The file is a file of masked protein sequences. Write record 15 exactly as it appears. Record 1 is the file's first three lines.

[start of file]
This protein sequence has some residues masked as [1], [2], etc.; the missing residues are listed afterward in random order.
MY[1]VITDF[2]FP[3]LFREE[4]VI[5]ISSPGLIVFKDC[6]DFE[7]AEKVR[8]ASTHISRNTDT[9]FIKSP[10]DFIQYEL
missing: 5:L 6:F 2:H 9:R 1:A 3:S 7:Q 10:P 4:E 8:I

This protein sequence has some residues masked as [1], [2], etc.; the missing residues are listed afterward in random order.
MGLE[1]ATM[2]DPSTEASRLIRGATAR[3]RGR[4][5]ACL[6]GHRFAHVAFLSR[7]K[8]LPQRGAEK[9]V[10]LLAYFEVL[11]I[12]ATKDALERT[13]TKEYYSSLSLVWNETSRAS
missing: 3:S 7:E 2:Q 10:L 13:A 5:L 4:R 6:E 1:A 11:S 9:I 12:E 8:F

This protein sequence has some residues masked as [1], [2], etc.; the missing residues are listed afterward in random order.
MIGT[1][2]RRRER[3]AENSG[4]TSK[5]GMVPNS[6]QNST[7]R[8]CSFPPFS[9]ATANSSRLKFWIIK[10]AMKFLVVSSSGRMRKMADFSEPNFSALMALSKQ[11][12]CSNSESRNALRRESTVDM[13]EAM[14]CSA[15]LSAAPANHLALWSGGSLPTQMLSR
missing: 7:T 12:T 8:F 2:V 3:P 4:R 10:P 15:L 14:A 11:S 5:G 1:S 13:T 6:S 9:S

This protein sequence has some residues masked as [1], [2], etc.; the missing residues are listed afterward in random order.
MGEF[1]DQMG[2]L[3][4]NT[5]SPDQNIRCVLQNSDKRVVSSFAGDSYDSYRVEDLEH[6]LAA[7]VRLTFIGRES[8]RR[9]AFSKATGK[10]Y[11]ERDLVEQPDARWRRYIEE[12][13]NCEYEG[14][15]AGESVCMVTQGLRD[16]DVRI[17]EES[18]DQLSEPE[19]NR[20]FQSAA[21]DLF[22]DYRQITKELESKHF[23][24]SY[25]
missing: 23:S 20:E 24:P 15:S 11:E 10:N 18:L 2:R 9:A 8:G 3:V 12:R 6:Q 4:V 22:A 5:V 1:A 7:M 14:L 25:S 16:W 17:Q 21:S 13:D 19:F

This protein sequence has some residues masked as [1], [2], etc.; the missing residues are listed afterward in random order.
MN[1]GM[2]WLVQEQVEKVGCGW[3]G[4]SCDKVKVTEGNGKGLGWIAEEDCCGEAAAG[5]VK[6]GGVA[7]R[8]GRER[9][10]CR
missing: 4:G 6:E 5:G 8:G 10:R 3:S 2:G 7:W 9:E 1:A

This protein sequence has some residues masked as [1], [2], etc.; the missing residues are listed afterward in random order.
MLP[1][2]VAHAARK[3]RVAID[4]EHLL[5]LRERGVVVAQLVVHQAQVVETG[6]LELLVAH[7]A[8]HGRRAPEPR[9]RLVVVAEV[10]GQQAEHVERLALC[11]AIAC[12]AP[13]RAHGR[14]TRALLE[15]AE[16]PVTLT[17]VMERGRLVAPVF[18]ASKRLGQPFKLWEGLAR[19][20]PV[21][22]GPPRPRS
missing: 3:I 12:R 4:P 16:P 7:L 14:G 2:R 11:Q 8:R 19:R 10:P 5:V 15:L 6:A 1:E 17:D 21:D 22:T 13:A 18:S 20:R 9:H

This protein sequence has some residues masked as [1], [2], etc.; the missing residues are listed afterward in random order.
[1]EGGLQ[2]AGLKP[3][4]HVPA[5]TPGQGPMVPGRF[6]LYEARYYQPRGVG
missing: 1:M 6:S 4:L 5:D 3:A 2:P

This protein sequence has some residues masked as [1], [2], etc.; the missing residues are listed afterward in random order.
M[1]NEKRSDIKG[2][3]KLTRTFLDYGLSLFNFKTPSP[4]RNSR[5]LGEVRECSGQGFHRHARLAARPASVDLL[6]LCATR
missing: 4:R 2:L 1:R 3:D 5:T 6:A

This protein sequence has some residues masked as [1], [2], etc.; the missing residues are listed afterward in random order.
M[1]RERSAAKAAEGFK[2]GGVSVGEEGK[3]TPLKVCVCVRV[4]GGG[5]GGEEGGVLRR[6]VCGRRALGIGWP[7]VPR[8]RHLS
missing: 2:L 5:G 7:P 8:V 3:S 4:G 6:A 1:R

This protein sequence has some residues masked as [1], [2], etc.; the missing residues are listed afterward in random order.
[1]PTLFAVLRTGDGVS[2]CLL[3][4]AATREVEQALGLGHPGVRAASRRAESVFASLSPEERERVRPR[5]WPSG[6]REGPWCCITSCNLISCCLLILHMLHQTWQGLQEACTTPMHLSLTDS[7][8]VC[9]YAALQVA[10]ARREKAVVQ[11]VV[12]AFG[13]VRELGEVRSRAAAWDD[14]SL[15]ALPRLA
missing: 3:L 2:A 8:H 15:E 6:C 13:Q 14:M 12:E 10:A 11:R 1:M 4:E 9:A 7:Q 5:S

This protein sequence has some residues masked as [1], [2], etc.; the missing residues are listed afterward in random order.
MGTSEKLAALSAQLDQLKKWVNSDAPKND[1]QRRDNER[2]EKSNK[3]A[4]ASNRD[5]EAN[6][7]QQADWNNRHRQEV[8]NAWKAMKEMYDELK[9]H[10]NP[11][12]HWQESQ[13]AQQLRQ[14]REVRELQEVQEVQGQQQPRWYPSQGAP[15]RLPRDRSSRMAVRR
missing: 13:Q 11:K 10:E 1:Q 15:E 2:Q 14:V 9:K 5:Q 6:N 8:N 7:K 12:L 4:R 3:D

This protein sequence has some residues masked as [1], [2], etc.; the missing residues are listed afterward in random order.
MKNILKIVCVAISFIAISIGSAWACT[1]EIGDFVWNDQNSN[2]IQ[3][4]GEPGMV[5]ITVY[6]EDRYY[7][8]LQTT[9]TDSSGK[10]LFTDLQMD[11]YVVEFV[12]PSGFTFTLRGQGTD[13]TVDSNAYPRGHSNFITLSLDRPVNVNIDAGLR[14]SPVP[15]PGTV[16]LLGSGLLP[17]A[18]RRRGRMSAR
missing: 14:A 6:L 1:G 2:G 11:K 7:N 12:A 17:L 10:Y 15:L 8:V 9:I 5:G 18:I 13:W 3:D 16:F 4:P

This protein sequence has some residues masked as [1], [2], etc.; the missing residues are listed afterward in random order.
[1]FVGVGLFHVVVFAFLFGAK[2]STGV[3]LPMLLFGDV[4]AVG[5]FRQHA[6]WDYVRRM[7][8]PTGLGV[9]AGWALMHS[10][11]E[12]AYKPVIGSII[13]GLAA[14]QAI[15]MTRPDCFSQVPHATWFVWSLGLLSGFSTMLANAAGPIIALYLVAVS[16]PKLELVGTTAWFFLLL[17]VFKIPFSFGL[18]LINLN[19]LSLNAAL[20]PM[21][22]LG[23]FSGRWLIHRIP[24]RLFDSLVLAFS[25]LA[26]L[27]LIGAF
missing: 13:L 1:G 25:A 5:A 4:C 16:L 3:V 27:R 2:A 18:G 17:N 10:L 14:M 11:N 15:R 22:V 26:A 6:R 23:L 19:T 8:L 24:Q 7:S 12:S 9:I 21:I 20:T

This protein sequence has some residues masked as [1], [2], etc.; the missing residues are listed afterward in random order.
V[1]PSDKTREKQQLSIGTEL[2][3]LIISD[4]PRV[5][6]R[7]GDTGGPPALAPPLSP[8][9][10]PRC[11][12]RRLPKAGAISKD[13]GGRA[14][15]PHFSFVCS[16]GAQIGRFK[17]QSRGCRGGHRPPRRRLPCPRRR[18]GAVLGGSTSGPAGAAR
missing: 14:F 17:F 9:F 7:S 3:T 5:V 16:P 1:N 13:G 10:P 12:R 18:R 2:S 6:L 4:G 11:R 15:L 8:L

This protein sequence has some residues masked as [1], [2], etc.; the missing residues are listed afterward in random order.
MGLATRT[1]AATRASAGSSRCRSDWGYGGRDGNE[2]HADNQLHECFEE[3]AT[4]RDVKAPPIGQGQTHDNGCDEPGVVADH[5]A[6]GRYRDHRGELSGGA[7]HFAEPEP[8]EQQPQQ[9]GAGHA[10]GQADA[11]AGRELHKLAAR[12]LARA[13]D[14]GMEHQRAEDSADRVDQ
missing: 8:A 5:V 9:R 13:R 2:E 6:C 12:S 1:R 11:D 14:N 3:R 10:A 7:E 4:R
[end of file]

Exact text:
This protein sequence has some residues masked as [1], [2], etc.; the missing residues are listed afterward in random order.
MGLATRT[1]AATRASAGSSRCRSDWGYGGRDGNE[2]HADNQLHECFEE[3]AT[4]RDVKAPPIGQGQTHDNGCDEPGVVADH[5]A[6]GRYRDHRGELSGGA[7]HFAEPEP[8]EQQPQQ[9]GAGHA[10]GQADA[11]AGRELHKLAAR[12]LARA[13]D[14]GMEHQRAEDSADRVDQ
missing: 8:A 5:V 9:R 13:R 2:E 6:C 12:S 1:R 11:D 14:N 3:R 10:A 7:E 4:R